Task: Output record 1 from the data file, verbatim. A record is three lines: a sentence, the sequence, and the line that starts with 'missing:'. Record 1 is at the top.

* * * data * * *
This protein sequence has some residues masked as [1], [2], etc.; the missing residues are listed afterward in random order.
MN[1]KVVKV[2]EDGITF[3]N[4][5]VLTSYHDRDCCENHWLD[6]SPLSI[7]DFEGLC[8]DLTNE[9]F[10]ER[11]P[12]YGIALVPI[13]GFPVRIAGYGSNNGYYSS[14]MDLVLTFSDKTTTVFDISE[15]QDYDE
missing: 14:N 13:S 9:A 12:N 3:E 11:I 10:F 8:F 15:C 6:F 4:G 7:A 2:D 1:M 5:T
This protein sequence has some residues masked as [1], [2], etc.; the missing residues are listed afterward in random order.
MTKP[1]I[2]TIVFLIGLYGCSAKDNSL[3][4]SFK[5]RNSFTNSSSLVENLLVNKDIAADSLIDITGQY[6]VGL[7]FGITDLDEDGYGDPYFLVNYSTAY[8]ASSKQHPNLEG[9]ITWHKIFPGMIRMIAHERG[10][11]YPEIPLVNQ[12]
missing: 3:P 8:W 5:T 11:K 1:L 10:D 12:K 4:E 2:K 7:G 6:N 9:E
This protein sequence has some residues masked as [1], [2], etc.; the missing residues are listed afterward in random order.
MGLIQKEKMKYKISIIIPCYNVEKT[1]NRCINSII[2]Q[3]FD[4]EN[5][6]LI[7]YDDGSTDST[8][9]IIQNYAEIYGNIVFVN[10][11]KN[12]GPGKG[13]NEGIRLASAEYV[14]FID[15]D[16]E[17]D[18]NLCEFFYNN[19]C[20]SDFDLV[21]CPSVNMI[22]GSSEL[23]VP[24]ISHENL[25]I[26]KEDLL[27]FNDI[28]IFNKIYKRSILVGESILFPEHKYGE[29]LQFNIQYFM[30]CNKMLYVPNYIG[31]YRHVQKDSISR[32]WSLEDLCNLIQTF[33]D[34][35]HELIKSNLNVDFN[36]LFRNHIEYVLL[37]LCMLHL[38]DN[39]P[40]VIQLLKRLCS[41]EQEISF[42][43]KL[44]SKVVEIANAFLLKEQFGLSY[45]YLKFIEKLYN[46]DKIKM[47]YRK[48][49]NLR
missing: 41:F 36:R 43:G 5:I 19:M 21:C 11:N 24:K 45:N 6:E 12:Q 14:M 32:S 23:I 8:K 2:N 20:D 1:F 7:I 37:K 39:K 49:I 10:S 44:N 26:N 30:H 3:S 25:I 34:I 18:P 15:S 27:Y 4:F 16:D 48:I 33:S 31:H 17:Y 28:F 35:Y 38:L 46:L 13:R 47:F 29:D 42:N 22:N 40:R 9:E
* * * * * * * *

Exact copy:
This protein sequence has some residues masked as [1], [2], etc.; the missing residues are listed afterward in random order.
MN[1]KVVKV[2]EDGITF[3]N[4][5]VLTSYHDRDCCENHWLD[6]SPLSI[7]DFEGLC[8]DLTNE[9]F[10]ER[11]P[12]YGIALVPI[13]GFPVRIAGYGSNNGYYSS[14]MDLVLTFSDKTTTVFDISE[15]QDYDE
missing: 14:N 13:S 9:A 12:N 3:E 11:I 10:F 8:F 15:C 6:F 4:G 7:A 2:D 1:M 5:T